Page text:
• ‘An at-will policy allows employers to terminate workers at the company's discretion.’
      • ‘The Plaintiff testified that she was shocked that she was terminated from her employment.’
      • ‘Things eventually get so bad that one of the partners (at the behest of the board of directors) terminates the other partner, who is then escorted from the building by security.’
      • ‘And again, we thought she was very beautiful and very nice, but she just wasn't able to fulfill her duties, and therefore, we had no choice but to terminate her.’
      • ‘Their bosses can now terminate undocumented workers who join a union, without monetary consequences.’
      • ‘Some policies, such as no drugs or alcohol on the camp property, are not negotiable and will result in the staff member being terminated.’
      • ‘These employees were terminated for their action.’
    5. 1.5North American euphemistic Assassinate (someone, especially an intelligence agent)
      ‘he was terminated by persons unknown’
    6. 1.6archaic Form the physical end or extremity of (an area)
      • ‘The tennis complex terminates the Olympic site, and the centre court was designed to be a visual stop for the main axis, as well as a congenial focus for the sport.’

Phrases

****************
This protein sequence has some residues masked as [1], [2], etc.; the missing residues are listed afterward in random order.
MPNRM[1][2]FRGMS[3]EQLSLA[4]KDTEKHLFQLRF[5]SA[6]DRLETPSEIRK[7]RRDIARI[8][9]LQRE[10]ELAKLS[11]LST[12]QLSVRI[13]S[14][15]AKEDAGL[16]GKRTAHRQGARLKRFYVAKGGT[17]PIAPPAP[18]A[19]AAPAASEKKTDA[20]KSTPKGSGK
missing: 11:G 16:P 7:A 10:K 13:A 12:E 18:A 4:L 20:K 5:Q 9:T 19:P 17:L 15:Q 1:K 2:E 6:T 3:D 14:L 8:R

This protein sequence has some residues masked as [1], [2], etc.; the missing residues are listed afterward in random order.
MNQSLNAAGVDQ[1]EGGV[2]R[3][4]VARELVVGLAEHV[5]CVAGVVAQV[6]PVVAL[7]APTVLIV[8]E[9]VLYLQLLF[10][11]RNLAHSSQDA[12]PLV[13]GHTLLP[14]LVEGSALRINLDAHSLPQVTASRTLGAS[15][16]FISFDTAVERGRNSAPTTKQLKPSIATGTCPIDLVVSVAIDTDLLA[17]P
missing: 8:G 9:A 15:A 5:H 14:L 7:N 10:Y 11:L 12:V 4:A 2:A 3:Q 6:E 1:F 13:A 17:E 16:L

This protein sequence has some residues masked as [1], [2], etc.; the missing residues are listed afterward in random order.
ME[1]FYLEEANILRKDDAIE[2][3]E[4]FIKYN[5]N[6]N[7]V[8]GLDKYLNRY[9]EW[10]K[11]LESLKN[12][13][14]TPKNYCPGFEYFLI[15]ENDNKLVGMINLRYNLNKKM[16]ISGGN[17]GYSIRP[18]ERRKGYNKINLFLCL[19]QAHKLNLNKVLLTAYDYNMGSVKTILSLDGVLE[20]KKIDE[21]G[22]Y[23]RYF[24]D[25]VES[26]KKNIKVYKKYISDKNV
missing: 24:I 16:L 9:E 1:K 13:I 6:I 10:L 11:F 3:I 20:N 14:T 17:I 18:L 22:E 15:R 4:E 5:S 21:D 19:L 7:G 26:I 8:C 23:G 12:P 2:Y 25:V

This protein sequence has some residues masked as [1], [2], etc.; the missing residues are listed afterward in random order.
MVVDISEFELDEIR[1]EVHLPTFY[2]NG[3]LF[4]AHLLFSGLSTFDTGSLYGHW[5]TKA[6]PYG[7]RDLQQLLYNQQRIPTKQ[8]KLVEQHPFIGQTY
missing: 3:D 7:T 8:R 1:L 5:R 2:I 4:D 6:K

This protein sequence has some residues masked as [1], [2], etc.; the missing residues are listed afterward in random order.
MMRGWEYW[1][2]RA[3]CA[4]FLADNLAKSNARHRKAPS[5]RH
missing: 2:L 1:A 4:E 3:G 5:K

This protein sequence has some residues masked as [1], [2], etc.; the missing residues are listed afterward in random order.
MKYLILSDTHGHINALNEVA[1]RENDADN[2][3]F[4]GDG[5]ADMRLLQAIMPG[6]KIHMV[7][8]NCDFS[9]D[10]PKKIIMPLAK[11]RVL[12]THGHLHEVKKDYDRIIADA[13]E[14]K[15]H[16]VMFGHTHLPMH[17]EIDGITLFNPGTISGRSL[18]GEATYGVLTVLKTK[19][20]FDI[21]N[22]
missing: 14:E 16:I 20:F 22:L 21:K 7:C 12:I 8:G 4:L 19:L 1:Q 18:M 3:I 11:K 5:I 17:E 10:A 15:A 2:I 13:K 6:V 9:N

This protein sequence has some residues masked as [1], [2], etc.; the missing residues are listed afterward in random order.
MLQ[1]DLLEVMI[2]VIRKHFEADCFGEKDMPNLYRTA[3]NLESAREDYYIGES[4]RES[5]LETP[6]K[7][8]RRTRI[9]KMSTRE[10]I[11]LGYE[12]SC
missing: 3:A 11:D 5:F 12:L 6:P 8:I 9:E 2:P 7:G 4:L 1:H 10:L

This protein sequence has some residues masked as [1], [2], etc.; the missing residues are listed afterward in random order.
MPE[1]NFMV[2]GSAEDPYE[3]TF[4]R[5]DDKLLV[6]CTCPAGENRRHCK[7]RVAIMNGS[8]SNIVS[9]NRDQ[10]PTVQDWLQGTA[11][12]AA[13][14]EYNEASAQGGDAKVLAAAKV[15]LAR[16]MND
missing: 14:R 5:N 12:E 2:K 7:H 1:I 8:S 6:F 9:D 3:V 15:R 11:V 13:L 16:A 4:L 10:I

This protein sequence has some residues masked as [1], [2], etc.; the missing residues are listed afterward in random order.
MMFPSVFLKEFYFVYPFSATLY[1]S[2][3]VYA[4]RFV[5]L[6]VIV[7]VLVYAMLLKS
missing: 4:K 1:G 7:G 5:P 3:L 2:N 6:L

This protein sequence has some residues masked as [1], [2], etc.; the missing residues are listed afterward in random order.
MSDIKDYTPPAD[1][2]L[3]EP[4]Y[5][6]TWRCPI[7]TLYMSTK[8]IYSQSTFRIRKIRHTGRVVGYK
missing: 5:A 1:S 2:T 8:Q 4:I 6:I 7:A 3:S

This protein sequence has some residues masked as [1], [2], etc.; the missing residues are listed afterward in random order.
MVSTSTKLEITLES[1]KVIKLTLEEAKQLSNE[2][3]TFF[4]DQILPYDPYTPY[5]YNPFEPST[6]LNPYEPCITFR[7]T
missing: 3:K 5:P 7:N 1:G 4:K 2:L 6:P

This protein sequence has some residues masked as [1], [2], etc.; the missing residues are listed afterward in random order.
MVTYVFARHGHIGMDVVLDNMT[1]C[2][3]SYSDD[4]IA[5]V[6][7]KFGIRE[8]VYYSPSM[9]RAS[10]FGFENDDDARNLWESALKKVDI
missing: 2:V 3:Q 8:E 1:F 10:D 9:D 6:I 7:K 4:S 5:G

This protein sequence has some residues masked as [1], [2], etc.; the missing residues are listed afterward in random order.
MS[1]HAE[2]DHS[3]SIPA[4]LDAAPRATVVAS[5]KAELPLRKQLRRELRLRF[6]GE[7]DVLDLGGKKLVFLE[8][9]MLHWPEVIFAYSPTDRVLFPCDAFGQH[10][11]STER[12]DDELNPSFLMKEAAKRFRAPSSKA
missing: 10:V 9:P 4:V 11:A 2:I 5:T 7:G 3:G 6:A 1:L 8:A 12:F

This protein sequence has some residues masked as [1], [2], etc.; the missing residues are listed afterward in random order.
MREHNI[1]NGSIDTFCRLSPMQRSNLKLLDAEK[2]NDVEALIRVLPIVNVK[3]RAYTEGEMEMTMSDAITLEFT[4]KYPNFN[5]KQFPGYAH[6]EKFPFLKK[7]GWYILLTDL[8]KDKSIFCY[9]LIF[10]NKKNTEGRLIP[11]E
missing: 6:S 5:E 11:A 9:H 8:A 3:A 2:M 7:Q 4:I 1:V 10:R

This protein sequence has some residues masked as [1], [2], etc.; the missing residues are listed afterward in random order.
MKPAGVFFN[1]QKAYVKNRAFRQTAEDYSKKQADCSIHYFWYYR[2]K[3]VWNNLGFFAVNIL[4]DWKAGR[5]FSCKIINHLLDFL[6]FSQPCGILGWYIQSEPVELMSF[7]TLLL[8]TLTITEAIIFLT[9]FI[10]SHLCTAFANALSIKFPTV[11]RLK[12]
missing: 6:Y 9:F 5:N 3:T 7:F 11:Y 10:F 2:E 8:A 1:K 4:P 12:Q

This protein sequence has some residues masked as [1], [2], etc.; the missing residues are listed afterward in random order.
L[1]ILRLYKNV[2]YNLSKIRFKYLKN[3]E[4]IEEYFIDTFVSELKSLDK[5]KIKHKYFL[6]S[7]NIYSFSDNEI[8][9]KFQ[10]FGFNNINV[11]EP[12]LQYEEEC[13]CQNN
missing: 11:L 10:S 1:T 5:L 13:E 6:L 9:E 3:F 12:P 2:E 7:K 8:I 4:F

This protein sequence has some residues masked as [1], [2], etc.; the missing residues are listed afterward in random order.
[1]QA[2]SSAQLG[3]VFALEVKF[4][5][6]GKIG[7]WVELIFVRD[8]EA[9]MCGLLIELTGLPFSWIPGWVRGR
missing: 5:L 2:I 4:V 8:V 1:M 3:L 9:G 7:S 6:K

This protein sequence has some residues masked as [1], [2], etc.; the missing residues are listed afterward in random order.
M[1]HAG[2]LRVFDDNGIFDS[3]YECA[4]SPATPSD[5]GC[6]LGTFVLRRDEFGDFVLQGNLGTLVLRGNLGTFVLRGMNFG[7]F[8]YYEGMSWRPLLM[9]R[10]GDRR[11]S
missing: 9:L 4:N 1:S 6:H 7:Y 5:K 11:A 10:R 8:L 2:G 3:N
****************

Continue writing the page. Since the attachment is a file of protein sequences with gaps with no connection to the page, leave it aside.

• terminate someone with extreme prejudice

    • euphemistic Murder or assassinate someone (used as a euphemism)

      • ‘If I told you I'd have to remotely terminate you with extreme prejudice immediately afterwards!’
      • ‘They might send missiles or the guy next door might be about to terminate you with extreme prejudice.’
      • ‘If you have a heavy-breathing guy in a mask trying to terminate you with extreme prejudice while you're doing this, your hands will probably be shaking, so add at least a minute to the process.’
      • ‘Jim and his companions are on a quest - to stay alive, to keep from becoming infected (because if you do your companions will instantly terminate you with extreme prejudice, not to mention extreme haste), and to figure out what the hell to do next.’

Origin

Late 16th century (in the sense direct an action toward a specified end): from Latin terminat- limited, ended from the verb terminare, from terminus end, boundary.

Pronunciation:

terminate

/ˈtərməˌnāt/